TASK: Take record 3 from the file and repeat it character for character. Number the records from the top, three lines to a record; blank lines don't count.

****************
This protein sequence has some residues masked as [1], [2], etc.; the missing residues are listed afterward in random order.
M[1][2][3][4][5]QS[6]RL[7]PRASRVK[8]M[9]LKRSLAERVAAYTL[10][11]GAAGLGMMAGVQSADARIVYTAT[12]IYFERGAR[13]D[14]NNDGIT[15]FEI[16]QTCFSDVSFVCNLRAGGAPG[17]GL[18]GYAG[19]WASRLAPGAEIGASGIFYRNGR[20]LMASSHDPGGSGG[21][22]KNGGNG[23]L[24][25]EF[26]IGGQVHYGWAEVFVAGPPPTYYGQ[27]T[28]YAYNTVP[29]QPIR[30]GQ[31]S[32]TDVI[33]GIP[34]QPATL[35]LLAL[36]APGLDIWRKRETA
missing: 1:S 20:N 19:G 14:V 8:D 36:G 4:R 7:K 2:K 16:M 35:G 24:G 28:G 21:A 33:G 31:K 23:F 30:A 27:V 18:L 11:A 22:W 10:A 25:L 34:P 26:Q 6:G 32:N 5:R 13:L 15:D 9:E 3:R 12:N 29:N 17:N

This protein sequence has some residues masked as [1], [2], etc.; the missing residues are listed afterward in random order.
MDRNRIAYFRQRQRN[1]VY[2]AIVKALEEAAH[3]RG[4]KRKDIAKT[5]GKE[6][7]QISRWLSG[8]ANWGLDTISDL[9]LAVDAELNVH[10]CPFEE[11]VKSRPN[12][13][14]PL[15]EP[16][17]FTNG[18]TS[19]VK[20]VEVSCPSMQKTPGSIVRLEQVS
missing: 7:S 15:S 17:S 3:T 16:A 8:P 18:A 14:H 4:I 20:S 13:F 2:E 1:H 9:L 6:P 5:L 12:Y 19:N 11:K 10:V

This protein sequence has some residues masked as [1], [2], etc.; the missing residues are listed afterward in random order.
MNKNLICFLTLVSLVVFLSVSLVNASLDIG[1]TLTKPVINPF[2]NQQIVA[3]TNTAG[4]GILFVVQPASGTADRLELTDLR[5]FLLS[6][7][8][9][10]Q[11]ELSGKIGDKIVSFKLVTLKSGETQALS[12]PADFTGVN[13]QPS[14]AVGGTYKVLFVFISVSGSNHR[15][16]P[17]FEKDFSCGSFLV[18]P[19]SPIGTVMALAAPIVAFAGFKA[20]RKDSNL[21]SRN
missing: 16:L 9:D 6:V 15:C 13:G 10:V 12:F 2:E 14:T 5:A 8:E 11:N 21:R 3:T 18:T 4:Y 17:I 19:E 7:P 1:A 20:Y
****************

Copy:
This protein sequence has some residues masked as [1], [2], etc.; the missing residues are listed afterward in random order.
MNKNLICFLTLVSLVVFLSVSLVNASLDIG[1]TLTKPVINPF[2]NQQIVA[3]TNTAG[4]GILFVVQPASGTADRLELTDLR[5]FLLS[6][7][8][9][10]Q[11]ELSGKIGDKIVSFKLVTLKSGETQALS[12]PADFTGVN[13]QPS[14]AVGGTYKVLFVFISVSGSNHR[15][16]P[17]FEKDFSCGSFLV[18]P[19]SPIGTVMALAAPIVAFAGFKA[20]RKDSNL[21]SRN
missing: 16:L 9:D 6:V 15:C 13:G 10:V 12:F 2:E 14:T 5:A 8:E 11:N 21:R 3:T 18:T 4:Y 17:I 19:E 7:P 1:A 20:Y